In the case of Overseas Transport Co. Ltd (taxpayer) the Mumbai Bench of Income-tax Appellate Tribunal (tribunal) dealt with the issue of no permanent establishment (PE) constituted in India under Article 5 of the India–Mauritius tax treaty (tax treaty) in the absence of permanent infrastructure, office, supervisory staff, tangible and intangible assets in India or India dedicated agents exclusively working for the taxpayer. Moreover, directors of the taxpayer lived in the United Arab Emirates (UAE) and exercised their control over the affairs of a Mauritian entity from the UAE.
The taxpayer, a Mauritius based shipping group owned by UAE resident shareholders was engaged in shipping activity in India through Indian agents. The taxpayer received revenue from freight and claimed exemption under Article 8(2) of the tax treaty for the year under consideration. The tax treaty claim was relying on the Tax Residency Certificate (TRC) issued by the Mauritian revenue authorities.
The Indian Revenue Authorities (revenue) denied the benefit under Article 8(2) of the tax treaty relying on the fact that being a Mauritian resident, the board meetings were truly conducted in the UAE. Accordingly, revenue contended that the taxpayer constituted a fixed place PE under Article 5(1) and created a dependent agency PE in India under Article 5(5) of the tax treaty and consequentially levied a tax rate of 7.5% on the gross receipts attributable to the PE under Indian domestic tax laws, treating it as place of effective management (PoEM) in India.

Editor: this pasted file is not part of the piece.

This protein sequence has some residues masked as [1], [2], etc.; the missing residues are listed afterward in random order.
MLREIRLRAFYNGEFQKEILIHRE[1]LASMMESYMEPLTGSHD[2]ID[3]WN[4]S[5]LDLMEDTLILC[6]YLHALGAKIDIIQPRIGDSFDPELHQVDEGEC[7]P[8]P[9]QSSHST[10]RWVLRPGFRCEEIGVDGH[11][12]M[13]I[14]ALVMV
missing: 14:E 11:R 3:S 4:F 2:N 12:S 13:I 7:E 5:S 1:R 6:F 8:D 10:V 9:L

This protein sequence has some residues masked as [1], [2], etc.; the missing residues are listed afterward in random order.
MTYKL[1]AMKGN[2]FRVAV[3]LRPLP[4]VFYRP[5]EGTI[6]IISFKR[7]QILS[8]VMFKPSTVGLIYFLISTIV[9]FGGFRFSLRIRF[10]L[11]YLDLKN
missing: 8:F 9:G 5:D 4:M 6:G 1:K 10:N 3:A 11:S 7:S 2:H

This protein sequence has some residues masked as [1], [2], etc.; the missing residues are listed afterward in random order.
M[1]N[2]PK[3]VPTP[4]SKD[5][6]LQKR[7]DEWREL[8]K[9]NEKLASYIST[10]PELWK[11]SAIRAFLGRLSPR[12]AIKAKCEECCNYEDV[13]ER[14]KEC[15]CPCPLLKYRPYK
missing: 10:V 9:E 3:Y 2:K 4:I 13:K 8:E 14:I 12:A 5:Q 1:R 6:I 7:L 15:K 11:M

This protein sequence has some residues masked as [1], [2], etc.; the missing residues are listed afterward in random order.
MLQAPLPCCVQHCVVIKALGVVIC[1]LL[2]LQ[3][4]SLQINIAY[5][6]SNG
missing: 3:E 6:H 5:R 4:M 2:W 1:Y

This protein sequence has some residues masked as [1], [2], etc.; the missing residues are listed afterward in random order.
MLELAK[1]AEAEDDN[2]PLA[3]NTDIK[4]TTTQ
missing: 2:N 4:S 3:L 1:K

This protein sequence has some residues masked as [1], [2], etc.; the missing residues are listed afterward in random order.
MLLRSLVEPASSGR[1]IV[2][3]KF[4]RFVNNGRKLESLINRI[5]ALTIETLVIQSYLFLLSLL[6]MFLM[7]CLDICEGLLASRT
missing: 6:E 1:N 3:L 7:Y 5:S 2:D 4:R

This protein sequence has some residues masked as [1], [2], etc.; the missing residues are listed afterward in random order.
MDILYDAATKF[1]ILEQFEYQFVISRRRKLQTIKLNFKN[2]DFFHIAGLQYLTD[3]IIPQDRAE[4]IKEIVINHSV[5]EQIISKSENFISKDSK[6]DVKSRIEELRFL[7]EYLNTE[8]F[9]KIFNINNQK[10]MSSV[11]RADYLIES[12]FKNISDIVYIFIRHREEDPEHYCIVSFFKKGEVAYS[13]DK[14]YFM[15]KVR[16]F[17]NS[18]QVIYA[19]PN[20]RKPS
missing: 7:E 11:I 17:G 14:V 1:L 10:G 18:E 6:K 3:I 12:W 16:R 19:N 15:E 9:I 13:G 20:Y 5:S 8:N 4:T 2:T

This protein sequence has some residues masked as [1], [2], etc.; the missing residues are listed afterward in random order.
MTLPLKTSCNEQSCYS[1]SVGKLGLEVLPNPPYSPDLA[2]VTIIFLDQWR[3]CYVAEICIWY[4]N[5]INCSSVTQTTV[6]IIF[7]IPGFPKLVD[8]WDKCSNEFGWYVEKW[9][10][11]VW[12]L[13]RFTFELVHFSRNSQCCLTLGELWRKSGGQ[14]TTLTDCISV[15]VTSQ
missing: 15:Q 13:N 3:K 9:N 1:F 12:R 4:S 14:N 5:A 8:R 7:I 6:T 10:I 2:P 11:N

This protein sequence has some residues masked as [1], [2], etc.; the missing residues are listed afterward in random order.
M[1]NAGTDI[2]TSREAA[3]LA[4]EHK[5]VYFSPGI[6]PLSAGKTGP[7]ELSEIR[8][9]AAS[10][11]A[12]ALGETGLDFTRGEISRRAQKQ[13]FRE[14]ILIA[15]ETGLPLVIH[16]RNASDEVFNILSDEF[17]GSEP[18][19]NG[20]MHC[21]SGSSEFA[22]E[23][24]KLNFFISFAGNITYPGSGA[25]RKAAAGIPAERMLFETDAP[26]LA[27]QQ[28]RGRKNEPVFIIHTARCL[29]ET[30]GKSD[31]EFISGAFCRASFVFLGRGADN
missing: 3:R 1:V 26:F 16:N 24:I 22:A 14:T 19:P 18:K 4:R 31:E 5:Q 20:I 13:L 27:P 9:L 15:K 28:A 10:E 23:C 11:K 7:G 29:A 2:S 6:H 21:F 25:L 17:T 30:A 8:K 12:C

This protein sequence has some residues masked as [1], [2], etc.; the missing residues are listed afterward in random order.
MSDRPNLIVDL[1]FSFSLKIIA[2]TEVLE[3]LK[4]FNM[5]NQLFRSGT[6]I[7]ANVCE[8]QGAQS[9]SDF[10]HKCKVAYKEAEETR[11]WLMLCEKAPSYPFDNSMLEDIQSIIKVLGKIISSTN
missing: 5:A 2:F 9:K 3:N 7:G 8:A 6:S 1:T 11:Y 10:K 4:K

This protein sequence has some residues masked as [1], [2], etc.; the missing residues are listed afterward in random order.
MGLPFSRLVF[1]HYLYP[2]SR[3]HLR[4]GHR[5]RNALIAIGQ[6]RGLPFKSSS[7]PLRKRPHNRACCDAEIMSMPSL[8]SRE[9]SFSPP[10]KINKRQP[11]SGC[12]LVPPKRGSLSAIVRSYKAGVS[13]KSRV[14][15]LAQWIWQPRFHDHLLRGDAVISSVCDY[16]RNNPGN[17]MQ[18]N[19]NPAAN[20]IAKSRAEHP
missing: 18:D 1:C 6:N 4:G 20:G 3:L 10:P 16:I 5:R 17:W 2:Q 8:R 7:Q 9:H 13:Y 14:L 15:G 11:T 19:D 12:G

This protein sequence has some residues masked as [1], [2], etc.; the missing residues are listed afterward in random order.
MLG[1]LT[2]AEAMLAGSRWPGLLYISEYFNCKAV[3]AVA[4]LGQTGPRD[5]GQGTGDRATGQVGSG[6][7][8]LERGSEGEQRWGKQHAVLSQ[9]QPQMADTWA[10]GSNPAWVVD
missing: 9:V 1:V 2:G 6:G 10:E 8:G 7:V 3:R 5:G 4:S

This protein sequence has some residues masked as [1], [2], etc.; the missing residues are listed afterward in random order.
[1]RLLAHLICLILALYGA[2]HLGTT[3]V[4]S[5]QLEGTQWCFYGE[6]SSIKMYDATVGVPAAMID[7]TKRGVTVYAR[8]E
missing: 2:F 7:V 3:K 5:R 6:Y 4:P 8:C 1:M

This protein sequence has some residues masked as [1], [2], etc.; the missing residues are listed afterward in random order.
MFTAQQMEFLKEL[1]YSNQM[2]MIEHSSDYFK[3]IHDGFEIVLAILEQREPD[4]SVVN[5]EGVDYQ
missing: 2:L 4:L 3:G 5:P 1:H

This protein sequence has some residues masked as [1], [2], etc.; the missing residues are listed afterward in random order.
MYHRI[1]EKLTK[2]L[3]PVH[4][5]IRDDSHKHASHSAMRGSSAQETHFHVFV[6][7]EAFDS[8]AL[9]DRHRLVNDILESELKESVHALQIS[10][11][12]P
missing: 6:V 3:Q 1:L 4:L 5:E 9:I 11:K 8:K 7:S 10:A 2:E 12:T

Aggrieved by the revenue order, the taxpayer filed an appeal before the first appellate authority (first appeal). The first appeal concluded that the Indian agents could not be regarded as dependent agents of the taxpayer, since both entities perform their business activities independently earning commission income from multiple principals. Therefore, Indian agents cannot be regarded as exclusive agents of the taxpayer under Article 5(5) of the tax treaty, thus exempt from the attribution of profits principle under Article 7 of the tax treaty. The case ruled against was further contested before the Tribunal.
Fixed Place PE